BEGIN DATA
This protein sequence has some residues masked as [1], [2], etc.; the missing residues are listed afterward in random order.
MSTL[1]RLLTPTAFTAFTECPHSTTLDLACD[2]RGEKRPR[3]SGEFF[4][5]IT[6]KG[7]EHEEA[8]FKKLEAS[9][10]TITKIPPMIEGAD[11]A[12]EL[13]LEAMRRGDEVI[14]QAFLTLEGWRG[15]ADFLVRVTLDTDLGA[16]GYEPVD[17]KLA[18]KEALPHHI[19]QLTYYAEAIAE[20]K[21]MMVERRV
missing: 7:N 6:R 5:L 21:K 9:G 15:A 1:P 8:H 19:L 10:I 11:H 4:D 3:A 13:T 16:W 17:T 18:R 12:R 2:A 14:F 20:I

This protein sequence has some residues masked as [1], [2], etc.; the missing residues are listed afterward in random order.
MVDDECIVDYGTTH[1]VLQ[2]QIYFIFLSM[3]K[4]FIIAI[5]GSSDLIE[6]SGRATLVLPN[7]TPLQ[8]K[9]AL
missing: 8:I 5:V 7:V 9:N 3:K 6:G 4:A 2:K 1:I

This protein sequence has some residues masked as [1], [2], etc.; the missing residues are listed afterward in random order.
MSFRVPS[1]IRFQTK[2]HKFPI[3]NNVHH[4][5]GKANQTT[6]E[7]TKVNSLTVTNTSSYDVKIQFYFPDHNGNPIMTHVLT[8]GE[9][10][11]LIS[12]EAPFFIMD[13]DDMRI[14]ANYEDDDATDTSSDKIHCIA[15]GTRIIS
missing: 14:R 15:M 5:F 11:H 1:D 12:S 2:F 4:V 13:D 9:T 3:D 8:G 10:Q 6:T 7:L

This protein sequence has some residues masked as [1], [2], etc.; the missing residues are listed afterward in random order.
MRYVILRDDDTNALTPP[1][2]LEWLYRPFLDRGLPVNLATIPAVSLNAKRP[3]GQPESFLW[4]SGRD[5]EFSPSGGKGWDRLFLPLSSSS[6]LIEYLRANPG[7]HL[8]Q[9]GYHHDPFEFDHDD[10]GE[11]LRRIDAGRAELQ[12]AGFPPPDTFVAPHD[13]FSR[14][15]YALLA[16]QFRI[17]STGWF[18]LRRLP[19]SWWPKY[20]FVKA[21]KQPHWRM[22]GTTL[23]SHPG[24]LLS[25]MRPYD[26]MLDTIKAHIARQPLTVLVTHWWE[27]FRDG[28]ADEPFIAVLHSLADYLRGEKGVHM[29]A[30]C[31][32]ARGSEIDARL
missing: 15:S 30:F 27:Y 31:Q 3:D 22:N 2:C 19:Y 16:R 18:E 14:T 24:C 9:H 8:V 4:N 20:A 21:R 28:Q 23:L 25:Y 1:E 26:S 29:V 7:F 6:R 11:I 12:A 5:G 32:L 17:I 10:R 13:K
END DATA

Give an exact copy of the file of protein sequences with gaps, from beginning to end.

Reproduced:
This protein sequence has some residues masked as [1], [2], etc.; the missing residues are listed afterward in random order.
MSTL[1]RLLTPTAFTAFTECPHSTTLDLACD[2]RGEKRPR[3]SGEFF[4][5]IT[6]KG[7]EHEEA[8]FKKLEAS[9][10]TITKIPPMIEGAD[11]A[12]EL[13]LEAMRRGDEVI[14]QAFLTLEGWRG[15]ADFLVRVTLDTDLGA[16]GYEPVD[17]KLA[18]KEALPHHI[19]QLTYYAEAIAE[20]K[21]MMVERRV
missing: 7:N 6:R 5:L 21:K 9:G 15:A 1:P 8:H 19:L 10:I 11:H 4:D 3:A 13:T 16:W 17:T 18:R 12:R 2:A 14:F 20:I

This protein sequence has some residues masked as [1], [2], etc.; the missing residues are listed afterward in random order.
MVDDECIVDYGTTH[1]VLQ[2]QIYFIFLSM[3]K[4]FIIAI[5]GSSDLIE[6]SGRATLVLPN[7]TPLQ[8]K[9]AL
missing: 8:I 5:V 7:V 9:N 3:K 6:G 4:A 2:K 1:I

This protein sequence has some residues masked as [1], [2], etc.; the missing residues are listed afterward in random order.
MSFRVPS[1]IRFQTK[2]HKFPI[3]NNVHH[4][5]GKANQTT[6]E[7]TKVNSLTVTNTSSYDVKIQFYFPDHNGNPIMTHVLT[8]GE[9][10][11]LIS[12]EAPFFIMD[13]DDMRI[14]ANYEDDDATDTSSDKIHCIA[15]GTRIIS
missing: 14:R 15:M 5:F 11:H 1:D 12:S 2:F 4:V 13:D 9:T 3:D 8:G 10:Q 6:T 7:L

This protein sequence has some residues masked as [1], [2], etc.; the missing residues are listed afterward in random order.
MRYVILRDDDTNALTPP[1][2]LEWLYRPFLDRGLPVNLATIPAVSLNAKRP[3]GQPESFLW[4]SGRD[5]EFSPSGGKGWDRLFLPLSSSS[6]LIEYLRANPG[7]HL[8]Q[9]GYHHDPFEFDHDD[10]GE[11]LRRIDAGRAELQ[12]AGFPPPDTFVAPHD[13]FSR[14][15]YALLA[16]QFRI[17]STGWF[18]LRRLP[19]SWWPKY[20]FVKA[21]KQPHWRM[22]GTTL[23]SHPG[24]LLS[25]MRPYD[26]MLDTIKAHIARQPLTVLVTHWWE[27]FRDG[28]ADEPFIAVLHSLADYLRGEKGVHM[29]A[30]C[31][32]ARGSEIDARL
missing: 15:S 30:F 27:Y 31:Q 3:D 22:N 2:C 19:Y 16:R 18:E 14:T 24:C 9:H 8:V 4:N 20:A 21:R 28:Q 23:L 25:Y 1:E 26:S 29:V 7:F 6:R 11:I 12:A 5:G 32:L 17:I 10:R 13:K